I was lucky in this incarnation to have been raised on a farm. As a child, we raised our beef, chicken, duck, rabbit, fish, and vegetables. My mother wouldn't have pigs...they smelled too bad. So, at an early age I was introduced to where my food came from. I had petted it. I had named it. I had fed it. I had watered it. The care and love that I had for the animals gave me a reverence and respect for their role as food in my life. We didn't slaughter what we didn't need. And when we did slaughter, everything was used. Nothing was wasted. My children weren't so lucky. They grew up in the suburbs with an understanding that meat arrived on styrofoam and cellophane, disconnected from the cycle of life.
Humans have been omnivores for as far back as we have archeological bones and teeth to study. Our ancient ancestors seem to have been so much closer to the cycle of life. They were a part of nature. They recognized that they, too, were prey as well as predator. They developed ceremony and festival to demonstrate this recognition as changing seasons determined how nature would act.
It would seem that humans now define "progress" as technology that helps us defeat nature. Anything that helps us to be divorced from the cycles of nature seems to be a good thing. Having any fruit or vegetable readily available year-round is expected. Never knowing where our food originates from is normal. I recently saw a social media post that demonstrated a plastic package of peaches grown in Chile, packaged in Thailand, and bought and consumed in California. And we don't question this as a situation that disconnects us from nature.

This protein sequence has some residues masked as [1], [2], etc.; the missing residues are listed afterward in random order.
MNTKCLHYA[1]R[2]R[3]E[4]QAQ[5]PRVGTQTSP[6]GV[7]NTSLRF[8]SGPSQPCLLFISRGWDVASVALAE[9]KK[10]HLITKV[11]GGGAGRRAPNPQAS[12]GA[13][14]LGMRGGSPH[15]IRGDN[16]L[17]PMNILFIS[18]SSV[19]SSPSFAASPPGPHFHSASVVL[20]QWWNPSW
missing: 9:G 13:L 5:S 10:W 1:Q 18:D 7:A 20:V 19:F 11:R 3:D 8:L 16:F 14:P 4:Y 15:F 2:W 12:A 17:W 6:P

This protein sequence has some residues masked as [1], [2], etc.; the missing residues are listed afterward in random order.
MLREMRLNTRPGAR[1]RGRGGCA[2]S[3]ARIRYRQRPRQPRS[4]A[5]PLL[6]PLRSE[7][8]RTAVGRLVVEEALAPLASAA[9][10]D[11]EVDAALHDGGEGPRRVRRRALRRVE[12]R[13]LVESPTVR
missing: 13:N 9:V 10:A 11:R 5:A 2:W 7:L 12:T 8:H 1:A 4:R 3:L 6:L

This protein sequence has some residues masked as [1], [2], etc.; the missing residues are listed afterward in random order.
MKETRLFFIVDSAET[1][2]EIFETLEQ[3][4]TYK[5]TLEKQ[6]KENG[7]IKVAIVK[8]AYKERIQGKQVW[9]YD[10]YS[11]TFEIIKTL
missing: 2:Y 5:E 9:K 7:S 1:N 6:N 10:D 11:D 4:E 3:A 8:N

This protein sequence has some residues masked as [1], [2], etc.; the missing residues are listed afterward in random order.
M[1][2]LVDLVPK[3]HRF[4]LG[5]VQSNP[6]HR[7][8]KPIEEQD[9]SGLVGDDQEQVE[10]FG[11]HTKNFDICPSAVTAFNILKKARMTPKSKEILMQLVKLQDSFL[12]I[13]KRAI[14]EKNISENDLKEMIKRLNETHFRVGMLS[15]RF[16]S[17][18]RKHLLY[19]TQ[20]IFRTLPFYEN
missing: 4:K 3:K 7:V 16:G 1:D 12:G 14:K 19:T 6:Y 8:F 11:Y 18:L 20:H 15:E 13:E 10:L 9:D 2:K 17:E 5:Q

Perhaps we can all reflect on nature. Our nature. The natural world. The changing seasons. What nature readily provides, and when. Perhaps pausing, and constraining our wants, to be more in tune with the cycles of nature helps us to recognize our own nature. Maybe being separated from so much of the natural world and the cycle of life, has made it harder for us to recognize our own true nature. Perhaps the ancient practice of ceremony and festival to revere the natural world is wisdom to consider.